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New England Meets Mexico Maple Custard

Rural Intelligence FoodA week in Oaxaca inspired me to mingle the maple season here with a classic Mexican dessert —  flan with a New England twist. Fried from my trip, I preheated the oven and laid out the ingredients. Then I remembered something — a fabulous custard recipe from Lindsey Shere’s Chez Panisse Desserts, so. I adapted it with all local ingredients. A Note on Maple Syrup: Maple syrup is good all year, but this is its season, when the sap’s running well and the sugar shacks are bustling.  If you live near me in Western Massachusetts, bring your kids to watch maple syrup being made, then stay for a pancake breakfast at Ioka Valley Farm. Elsewhere, check with your local farm advocacy group, maple association or State Department of Agriculture. To buy local syrup here, use the Berkshire Grown website.  I like my syrup dark, but it runs from very light to dark and very mapley in flavor. Whichever grade you buy and wherever you buy it, always ask where it’s from or read your label closely. It may come from far afield and it’s best to support our regional farmers!— (Come here me talk at Berkshire Living’s “Rest of the Story” at The Triplex in Great Barrington on Sunday, April 11, at 11 a.m.) Amy Colter, The Locavore Way.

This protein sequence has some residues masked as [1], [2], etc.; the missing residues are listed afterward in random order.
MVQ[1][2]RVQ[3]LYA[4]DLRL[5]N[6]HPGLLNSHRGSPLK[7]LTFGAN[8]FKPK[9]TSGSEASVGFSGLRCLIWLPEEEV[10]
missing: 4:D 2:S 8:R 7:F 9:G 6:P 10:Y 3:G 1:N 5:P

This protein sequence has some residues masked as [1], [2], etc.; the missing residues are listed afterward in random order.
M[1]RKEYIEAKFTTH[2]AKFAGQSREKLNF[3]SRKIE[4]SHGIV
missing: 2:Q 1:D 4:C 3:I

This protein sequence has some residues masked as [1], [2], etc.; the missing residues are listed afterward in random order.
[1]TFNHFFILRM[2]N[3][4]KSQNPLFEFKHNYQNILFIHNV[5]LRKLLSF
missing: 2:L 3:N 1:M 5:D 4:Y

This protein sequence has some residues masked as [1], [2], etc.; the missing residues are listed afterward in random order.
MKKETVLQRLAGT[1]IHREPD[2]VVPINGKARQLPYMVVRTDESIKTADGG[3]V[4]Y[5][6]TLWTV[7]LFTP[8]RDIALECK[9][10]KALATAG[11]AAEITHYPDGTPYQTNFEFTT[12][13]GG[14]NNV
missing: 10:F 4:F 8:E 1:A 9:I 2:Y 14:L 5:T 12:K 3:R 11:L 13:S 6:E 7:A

Maple Custard
Makes 6 1/2 cup custards.

2 cups heavy cream
1/2 cup maple syrup, any grade, or maple sugar
6 egg yolks

1. Preheat the oven to 325 degrees. Use a baking pan large enough to fit six 1/2-cup custard cups. Fill the pan with about 1 inch or so of water.

2. Warm the cream. Stir the syrup or maple sugar into the beaten egg yolks. Mix in a little of the warm cream, then add the rest, stirring constantly.

3. Strain into a pitcher and pour into the custard cups (or any kind 1/2 cup oven-proof container).

4. Place the cups in the water bath, and lightly lay a sheet of foil on top. Carefully place in the oven, then bake until the custards are set in a ring about 1/2 wide around their outside edges, about 40 minutes.  They should still be soft in the center. You can serve them chilled, but I love ‘em warm. Tasty as is or with a crisp nut cookie.

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Posted by Dan Shaw on 04/06/10 at 02:07 PM • Permalink